Of course, that's not a call for military action. Putting pressure on Hong Kong is a matter of rhetoric and positioning — vital tenets of effective diplomacy. When it comes to heavy-handed world powers, it's an approach that can really work. When the Solidarity movement began organizing against communism in Poland, President Reagan openly condemned the Soviet military's imposition of martial law. His administration's support for the pro-democracy movement helped the Polish people gain liberal reforms from the Soviet regime. Similarly, President Trump doesn't need to be overly cautious about retribution from Xi Jinping and the Chinese government. Open, strong support for democracy in Hong Kong not only advances America's governing principles, but also weakens China's brand of authoritarianism.

After creating a commission to study the role of human rights in U.S. foreign policy, Secretary of State Mike Pompeo wrote last month that the principles of our Constitution are central "not only to Americans," but to the rest of the world. He was right — putting "America First" means being the first advocate for freedom across the globe. Nothing shows the strength of our country more than when, in crucial moments of their own history, other nations find inspiration in our flag.

Let's join the people of Hong Kong in their defiance of tyranny.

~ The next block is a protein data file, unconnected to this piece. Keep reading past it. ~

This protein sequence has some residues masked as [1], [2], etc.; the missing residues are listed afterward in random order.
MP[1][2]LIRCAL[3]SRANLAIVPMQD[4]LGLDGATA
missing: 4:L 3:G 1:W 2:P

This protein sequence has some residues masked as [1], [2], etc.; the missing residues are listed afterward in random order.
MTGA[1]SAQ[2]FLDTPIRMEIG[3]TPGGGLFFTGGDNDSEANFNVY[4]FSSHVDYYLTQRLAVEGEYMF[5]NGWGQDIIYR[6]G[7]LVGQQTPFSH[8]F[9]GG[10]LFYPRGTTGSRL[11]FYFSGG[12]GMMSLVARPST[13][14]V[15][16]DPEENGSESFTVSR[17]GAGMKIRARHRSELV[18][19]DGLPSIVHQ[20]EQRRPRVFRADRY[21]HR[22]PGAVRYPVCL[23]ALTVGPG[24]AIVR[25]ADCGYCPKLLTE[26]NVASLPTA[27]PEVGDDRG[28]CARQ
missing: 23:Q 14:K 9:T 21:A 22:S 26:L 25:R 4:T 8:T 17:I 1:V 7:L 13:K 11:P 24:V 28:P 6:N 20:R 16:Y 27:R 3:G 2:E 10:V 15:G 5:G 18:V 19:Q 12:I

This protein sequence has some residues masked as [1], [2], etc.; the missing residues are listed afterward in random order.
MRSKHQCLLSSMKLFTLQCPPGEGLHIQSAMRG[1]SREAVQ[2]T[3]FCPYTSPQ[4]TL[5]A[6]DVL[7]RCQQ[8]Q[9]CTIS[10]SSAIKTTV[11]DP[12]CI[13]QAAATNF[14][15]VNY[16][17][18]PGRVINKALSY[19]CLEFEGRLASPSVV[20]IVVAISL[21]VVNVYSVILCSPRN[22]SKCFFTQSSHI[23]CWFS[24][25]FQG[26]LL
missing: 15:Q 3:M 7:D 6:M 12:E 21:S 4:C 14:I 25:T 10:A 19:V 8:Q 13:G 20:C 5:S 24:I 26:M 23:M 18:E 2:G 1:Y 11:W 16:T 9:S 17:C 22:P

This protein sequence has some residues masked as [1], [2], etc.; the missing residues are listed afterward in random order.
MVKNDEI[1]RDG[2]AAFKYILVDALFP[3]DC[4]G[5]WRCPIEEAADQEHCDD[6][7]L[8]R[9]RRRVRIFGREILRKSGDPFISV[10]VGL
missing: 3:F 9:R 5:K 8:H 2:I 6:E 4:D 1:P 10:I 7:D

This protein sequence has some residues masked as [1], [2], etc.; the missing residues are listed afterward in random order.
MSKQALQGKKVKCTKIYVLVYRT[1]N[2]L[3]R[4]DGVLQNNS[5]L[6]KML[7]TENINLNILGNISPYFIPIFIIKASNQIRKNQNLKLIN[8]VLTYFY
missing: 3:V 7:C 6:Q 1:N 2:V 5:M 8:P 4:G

Matt Liles is a writer and Young Voices contributor from Austin, Texas.

Summer is ending and fall is in the air. Before you know it, Christmas will be here, a time when much of the world unites to celebrate the love of family, the generosity of the human spirit, and the birth of the Christ-child in Bethlehem.

For one night only at the Kingsbury Hall in Salt Lake City, on December 7th, join internationally-acclaimed radio host and storyteller Glenn Beck as he walks you through tales of Christmas in the way that only he can. There will be laughs, and there might be a few tears. But at the end of the night, you'll leave with a warm feeling in your heart and a smile on your face.

Reconnect to the true spirit of Christmas with Glenn Beck, in a storytelling tour de force that you won't soon forget.

Get tickets and learn more about the event here.

The general sale period will be Friday, August 16 at 10:00 AM MDT. Stay tuned to for updates. We look forward to sharing in the Christmas spirit with you!